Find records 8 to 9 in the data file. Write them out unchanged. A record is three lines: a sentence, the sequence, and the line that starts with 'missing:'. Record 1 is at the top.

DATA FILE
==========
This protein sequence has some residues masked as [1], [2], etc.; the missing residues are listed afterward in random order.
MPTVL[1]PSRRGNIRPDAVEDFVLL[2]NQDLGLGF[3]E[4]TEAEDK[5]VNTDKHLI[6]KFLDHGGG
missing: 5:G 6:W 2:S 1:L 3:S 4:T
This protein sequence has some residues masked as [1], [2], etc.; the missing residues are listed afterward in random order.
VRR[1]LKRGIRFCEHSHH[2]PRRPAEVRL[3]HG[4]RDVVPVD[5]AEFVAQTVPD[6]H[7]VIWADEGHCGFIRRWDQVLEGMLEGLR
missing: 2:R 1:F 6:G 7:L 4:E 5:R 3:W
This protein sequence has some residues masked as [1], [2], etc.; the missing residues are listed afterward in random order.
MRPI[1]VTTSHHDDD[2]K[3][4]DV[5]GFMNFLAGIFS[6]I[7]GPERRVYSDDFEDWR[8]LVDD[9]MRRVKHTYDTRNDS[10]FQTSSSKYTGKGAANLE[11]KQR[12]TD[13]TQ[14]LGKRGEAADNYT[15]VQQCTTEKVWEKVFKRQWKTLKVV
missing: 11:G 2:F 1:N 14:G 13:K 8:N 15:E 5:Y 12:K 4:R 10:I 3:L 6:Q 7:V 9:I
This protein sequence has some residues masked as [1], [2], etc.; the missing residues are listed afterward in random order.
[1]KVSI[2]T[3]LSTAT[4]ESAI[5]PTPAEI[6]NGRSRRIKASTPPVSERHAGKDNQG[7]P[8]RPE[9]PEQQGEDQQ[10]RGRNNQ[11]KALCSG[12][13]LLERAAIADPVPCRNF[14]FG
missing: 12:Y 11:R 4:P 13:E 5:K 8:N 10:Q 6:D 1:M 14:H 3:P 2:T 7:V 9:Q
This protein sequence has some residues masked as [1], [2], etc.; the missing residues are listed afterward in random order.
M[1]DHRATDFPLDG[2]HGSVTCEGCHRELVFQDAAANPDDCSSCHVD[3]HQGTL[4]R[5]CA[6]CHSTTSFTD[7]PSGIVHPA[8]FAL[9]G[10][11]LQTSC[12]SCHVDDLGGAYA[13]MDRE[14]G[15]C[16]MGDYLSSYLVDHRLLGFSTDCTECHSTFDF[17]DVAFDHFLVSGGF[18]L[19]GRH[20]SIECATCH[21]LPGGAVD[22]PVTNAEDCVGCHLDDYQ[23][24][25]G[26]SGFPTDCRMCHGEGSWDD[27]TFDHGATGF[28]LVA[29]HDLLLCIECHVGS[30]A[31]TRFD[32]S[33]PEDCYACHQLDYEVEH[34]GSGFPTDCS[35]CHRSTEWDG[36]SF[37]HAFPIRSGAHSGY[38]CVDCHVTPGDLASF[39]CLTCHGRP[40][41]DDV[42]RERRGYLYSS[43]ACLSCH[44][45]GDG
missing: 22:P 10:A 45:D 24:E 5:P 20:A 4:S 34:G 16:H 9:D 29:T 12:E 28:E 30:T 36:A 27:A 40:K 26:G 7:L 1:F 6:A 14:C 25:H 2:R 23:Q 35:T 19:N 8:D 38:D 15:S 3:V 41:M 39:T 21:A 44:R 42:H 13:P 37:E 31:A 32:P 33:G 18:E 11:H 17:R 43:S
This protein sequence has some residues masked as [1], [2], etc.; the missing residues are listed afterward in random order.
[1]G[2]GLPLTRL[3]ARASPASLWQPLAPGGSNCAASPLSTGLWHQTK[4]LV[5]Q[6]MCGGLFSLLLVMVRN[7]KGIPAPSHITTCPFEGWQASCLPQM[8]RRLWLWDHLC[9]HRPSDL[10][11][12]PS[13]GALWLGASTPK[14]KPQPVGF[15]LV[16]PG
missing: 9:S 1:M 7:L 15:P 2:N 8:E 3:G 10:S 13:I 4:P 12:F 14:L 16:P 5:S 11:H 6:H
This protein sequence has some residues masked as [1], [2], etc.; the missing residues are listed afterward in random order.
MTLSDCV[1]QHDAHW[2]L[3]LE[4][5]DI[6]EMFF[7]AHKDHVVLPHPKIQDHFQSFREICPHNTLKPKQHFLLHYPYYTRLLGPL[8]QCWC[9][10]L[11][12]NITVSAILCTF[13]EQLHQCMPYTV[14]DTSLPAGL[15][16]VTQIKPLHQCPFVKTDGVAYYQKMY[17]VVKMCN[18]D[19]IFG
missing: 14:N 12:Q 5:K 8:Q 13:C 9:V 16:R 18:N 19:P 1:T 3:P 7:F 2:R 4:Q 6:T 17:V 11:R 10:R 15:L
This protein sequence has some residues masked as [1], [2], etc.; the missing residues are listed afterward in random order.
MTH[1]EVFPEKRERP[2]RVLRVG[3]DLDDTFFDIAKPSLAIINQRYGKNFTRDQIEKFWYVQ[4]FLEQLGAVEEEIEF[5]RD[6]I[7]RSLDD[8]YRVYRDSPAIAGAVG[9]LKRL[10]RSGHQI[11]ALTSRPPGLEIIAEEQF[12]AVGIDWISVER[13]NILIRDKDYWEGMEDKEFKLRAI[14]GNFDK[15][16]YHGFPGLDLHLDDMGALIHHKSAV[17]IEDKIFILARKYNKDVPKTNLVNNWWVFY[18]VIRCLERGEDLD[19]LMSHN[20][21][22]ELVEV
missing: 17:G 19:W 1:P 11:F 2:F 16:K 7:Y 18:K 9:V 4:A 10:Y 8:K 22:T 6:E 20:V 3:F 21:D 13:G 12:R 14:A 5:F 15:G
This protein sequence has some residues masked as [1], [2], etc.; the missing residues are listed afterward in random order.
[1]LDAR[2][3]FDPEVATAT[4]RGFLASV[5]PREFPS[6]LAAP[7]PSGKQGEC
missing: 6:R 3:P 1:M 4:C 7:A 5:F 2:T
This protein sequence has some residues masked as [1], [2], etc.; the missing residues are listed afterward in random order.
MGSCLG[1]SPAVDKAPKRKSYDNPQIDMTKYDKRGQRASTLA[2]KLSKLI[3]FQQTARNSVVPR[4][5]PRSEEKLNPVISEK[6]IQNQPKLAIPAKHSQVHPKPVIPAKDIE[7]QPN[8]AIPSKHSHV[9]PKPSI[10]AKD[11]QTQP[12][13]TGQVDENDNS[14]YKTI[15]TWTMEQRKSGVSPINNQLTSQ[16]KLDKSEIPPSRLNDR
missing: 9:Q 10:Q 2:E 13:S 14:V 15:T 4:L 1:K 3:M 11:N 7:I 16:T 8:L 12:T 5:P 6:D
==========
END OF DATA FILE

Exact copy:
This protein sequence has some residues masked as [1], [2], etc.; the missing residues are listed afterward in random order.
MTH[1]EVFPEKRERP[2]RVLRVG[3]DLDDTFFDIAKPSLAIINQRYGKNFTRDQIEKFWYVQ[4]FLEQLGAVEEEIEF[5]RD[6]I[7]RSLDD[8]YRVYRDSPAIAGAVG[9]LKRL[10]RSGHQI[11]ALTSRPPGLEIIAEEQF[12]AVGIDWISVER[13]NILIRDKDYWEGMEDKEFKLRAI[14]GNFDK[15][16]YHGFPGLDLHLDDMGALIHHKSAV[17]IEDKIFILARKYNKDVPKTNLVNNWWVFY[18]VIRCLERGEDLD[19]LMSHN[20][21][22]ELVEV
missing: 17:G 19:W 1:P 11:F 2:F 16:K 7:Y 18:K 9:V 4:A 10:Y 8:K 22:T 6:E 20:V 3:F 21:D 13:G 12:R 14:A 5:F 15:G
This protein sequence has some residues masked as [1], [2], etc.; the missing residues are listed afterward in random order.
[1]LDAR[2][3]FDPEVATAT[4]RGFLASV[5]PREFPS[6]LAAP[7]PSGKQGEC
missing: 6:R 3:P 1:M 4:C 7:A 5:F 2:T